Optimization has become one of my favorite topics. OK, I’ll admit it: it might be an obsession and a source of joy. My inability to optimize (queries, data models, and DAX) used to be a source of headaches and the occasional heart attack depending on what I was trying to accomplish. I make no claim that I’m an optimization expert, but I’ve spent hours wondering and researching why a data model’s calculation time could go from a couple of seconds to many minutes. This is a rare occurrence, but when it has happened, it’s happened when I’ve been on the verge of something great. Of course, if you’re taking business intelligence to its edge, you’re not adding 2+2—you’re trying to give someone an answer they (and you) thought was impossible. A recalculation that takes many minutes (especially if you’re not the end-user) is unacceptable and may cause your data model to crash—fatal exceptions anyone?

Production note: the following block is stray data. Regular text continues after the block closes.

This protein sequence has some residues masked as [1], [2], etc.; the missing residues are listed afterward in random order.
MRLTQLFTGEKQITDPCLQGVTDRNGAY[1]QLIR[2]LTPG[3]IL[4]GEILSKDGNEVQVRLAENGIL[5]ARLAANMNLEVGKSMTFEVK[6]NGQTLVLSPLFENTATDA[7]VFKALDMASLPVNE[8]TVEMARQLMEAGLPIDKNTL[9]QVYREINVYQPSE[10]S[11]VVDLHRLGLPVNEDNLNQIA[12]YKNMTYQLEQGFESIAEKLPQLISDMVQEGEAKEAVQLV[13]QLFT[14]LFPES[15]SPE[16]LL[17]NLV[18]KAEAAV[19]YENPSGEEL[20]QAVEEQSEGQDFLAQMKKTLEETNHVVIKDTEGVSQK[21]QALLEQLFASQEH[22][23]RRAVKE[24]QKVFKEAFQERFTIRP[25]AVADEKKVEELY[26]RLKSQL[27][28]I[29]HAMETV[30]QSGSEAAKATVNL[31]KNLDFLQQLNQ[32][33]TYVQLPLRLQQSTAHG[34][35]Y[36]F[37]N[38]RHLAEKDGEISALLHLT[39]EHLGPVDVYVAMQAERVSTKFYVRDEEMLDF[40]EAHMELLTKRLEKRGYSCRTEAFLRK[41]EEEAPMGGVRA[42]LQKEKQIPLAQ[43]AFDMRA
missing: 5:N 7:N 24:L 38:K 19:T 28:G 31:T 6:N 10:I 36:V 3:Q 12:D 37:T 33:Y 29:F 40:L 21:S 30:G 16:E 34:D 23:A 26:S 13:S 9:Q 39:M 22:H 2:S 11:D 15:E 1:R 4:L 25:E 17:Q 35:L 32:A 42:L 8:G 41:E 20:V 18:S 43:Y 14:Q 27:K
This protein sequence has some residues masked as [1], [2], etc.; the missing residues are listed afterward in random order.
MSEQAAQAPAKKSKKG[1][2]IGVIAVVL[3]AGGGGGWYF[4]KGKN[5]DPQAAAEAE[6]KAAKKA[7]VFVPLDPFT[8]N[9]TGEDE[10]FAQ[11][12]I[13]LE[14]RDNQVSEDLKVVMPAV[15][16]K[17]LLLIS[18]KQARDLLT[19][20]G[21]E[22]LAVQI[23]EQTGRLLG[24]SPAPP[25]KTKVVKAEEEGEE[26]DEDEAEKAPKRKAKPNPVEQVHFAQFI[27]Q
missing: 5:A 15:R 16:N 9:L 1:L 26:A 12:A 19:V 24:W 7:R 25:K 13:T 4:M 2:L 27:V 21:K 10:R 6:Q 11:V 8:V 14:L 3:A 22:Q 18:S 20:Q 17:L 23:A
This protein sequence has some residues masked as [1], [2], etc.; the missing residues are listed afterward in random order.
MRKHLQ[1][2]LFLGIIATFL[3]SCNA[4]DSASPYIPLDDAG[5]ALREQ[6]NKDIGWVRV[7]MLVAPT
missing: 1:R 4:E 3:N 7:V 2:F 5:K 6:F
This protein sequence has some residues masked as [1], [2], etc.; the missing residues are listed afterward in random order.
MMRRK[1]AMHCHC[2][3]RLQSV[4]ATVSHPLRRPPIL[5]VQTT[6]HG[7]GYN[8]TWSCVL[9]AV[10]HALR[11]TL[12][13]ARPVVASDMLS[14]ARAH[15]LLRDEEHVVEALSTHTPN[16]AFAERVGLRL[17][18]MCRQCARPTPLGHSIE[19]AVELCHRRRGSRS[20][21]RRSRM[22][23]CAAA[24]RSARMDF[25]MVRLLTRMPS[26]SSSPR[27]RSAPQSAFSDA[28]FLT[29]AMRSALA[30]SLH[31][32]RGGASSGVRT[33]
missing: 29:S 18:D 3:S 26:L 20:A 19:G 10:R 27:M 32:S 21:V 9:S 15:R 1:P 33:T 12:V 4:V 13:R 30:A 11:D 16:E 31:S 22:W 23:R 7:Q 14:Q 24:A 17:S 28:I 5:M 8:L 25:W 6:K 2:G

This article focuses on an optimization technique that I couldn’t find anywhere. Before I get into that technique, I’d like to touch on what I consider to be the basic tenets of optimization when working with data modeling and DAX.
Read on for the technique.